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A trip around Venice: what to see
Venice is one of Italy’s great wonders. In the words of Thomas Mann, it’s “the most improbable city of all”.
As you move around the city’s streets, districts and sotoporteghi, Venice is practically an open-air museum.
The city is also easy to get to from the ColorHotel. You can either catch the train from Peschiera del Garda, or drive, leaving your car at San Marco car park just a short walk from the Grand Canal. Even if you don’t have a lot of time to spare, a single day will be enough to get a good dose of this city’s magical atmosphere.
If you don’t feel like planning everything yourself, you can always ask us to help! We will be happy to organise a trip to Venice for you based on your interests. We’ll take into account the amount of time you have available and organise visits to various attractions with a guide who speaks your language. We can even arrange a gondola or boat ride in the lagoon and recommend a restaurant for some traditional Venetian cuisine.
The main thing you need to remember is to wear comfortable shoes. Venice is a city best experienced on foot. So, with that said, let’s take a look at what places you simply cannot miss on a trip to Venice!
The Rialto Bridge and Rialto Market
Any time is a good time to visit the Rialto Bridge and take some photos. It is undoubtedly one of Venice’s most iconic structures.
The name “Rialto” derives from the Latin “Rivus altus”, which means deep canal. This is therefore an area free from flooding (in Venice, the high water is just another city resident!).
If you cross the bridge, you will arrive at the Rialto Market, a traditional fruit and vegetable market that has been on this site since 1097!
St. Mark's Square
Saint Mark’s Square is located in the heart of Venice. Napoleon once called it “the most beautiful hall in Europe”. Built in the 9th century and paved in 1177, the square measures 180 metres long and 70 metres wide. It is actually the only large square in Venice, with the others being very small and dotted around the city (such as Piazzale Roma).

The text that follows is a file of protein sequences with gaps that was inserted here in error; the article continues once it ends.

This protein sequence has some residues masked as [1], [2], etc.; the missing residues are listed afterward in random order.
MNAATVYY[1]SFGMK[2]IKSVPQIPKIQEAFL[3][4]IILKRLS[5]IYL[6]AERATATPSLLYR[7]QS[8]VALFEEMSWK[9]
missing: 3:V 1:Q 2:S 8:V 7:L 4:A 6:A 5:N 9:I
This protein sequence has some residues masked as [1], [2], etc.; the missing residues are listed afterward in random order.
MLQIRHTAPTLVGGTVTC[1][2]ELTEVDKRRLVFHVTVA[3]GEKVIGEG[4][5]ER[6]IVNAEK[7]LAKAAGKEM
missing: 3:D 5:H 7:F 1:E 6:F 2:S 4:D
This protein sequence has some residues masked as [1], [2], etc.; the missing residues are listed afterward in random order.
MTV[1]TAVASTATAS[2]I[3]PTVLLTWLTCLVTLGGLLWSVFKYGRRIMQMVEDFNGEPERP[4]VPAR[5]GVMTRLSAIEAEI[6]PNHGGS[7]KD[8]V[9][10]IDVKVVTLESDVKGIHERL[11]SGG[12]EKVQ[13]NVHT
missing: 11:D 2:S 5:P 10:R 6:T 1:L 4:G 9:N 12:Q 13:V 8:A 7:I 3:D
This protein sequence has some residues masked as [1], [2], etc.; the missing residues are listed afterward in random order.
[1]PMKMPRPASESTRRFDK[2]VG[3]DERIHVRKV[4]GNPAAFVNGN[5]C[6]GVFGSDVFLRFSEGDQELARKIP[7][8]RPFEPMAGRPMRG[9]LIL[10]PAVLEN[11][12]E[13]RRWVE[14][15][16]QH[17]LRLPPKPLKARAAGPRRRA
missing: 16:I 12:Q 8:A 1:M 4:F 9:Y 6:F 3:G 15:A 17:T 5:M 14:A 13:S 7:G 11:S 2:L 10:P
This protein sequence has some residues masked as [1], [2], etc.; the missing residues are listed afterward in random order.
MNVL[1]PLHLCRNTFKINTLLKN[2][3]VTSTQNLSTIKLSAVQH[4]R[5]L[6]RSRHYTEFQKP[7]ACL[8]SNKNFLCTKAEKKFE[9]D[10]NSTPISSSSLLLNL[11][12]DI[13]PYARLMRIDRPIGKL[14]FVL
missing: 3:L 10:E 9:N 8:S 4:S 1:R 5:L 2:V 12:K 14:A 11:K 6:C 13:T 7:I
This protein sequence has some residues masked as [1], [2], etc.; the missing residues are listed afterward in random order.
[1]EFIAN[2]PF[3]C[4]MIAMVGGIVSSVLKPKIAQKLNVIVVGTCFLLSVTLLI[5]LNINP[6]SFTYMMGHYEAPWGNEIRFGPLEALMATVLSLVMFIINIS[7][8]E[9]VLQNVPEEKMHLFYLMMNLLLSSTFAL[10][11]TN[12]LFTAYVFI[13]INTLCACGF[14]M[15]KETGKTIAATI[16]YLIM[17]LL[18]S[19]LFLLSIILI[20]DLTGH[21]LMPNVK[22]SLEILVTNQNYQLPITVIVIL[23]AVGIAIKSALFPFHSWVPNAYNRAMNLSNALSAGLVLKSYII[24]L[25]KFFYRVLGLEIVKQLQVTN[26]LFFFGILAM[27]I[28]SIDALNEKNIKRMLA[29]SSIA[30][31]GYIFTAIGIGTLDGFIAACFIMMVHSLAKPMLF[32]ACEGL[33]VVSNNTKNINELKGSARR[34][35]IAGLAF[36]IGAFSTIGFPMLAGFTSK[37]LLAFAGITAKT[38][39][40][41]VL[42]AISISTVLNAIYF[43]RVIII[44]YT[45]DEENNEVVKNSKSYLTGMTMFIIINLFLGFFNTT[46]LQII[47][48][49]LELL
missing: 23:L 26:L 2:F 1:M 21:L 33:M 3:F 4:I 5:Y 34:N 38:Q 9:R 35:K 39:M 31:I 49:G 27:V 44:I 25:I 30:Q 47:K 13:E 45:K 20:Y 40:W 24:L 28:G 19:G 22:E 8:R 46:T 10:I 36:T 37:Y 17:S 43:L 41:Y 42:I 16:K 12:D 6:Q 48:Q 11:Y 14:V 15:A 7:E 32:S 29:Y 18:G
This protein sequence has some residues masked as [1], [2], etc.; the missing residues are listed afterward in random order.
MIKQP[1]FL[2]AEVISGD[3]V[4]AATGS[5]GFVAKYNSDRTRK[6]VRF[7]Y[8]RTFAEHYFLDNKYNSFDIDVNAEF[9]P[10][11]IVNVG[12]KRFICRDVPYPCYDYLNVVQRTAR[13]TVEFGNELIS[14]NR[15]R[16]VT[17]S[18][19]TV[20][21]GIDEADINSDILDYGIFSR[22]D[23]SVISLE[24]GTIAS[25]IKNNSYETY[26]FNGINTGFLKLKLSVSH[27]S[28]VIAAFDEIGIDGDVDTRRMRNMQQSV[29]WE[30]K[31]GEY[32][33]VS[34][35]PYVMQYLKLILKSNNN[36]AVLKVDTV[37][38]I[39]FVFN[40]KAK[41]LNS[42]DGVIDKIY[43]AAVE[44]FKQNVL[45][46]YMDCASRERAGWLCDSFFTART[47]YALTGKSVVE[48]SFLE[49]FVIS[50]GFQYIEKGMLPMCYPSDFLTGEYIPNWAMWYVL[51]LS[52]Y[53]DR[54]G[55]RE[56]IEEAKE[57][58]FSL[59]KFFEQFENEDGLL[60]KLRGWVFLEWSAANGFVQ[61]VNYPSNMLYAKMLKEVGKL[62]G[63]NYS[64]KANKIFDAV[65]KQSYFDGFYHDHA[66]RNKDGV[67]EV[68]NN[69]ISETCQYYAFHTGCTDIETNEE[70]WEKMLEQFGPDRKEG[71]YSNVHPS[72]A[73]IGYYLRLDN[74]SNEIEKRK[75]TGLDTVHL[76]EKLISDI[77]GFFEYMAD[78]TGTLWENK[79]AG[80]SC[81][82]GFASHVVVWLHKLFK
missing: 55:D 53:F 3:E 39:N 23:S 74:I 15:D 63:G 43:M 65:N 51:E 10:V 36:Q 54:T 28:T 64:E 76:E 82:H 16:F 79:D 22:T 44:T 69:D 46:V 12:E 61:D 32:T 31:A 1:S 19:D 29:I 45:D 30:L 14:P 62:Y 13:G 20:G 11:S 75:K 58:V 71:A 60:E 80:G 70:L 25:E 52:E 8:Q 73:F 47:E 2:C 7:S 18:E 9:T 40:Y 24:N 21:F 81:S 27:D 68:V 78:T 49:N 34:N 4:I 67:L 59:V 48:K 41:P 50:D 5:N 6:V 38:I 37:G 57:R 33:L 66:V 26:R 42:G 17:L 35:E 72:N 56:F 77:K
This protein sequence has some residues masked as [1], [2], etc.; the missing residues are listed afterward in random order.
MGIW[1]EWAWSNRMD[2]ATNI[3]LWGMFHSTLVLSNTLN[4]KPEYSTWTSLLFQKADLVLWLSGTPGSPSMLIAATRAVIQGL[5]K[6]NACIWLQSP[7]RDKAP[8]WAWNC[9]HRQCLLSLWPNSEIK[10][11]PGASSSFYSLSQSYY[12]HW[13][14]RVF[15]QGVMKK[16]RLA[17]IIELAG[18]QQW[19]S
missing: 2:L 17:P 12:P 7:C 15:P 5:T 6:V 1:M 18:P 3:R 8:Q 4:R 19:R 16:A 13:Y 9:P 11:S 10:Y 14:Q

Here, you might want to relive the atmosphere of ancient Venice. Take a seat at a table in Caffè Florian, where the city’s historic intellectuals once sat. It is one of the oldest bars in Italy, founded in 1720.
St. Mark’s Basilica
Saint Mark’s Basilica dominates the square and is one of Italy’s most-loved pieces of architecture. Even if you have seen it a hundred times on websites and travel guides, you won’t fail to be impressed. The exterior is striking with its domes, arches and golden spires, while the interior is replete with gold and mosaics. Its elegant design combined many different artistic styles. Here, you will find marble, columns and sculptures interwoven with thousands and details and historical elements.
This inspiring building features numerous paintings by Venetian artists and itself boasts some splendid Venetian Gothic architecture.
Unfortunately, fires have destroyed many of the artistic masterpieces that were kept here. But despite this, the building has still managed to preserve its charm, with precious works of art including Tintoretto’s Paradise, Tiziano's Saint Christopher, Paolo Veronese's Apotheosis of Venice and The Last Judgment by Palma il Giovane.
The Bridge of Sighs
The Bridge of Sighs is considered to be the bridge of lovers. Its romantic symbolism probably comes from its graceful architecture and views, but curiously, it was originally the main access from the magistrates court to the prison for inmates who had just been found guilty.
The sighs of this bridge are not those of lovers, but those of the condemned. From the windows on the bridge, they would see the sky for the last time before being locked up!
The Grand Canal, also known as the Canalazzo, cuts the city centre in two with its inverted, serpentine S-shape.
If you would like to admire the beauties of the city from the water, you can take a ride in a boat or gondola, where you can watch Venice’s famous monuments and historic buildings gently pass by.
Murano and Burano
If you have time, we also recommend taking a stroll around the islets of Murano and Burano. Murano is known for its glassmaking (ask to help out. You’ll really enjoy it!) and the church of Santa Maria and Donato with its mosaic floor. Burano, meanwhile, is famous for its lace and colourful houses.
Ask at reception for information about a trip with Venice, with or without at guide. You won’t be disappointed with just how magnificent Venice is.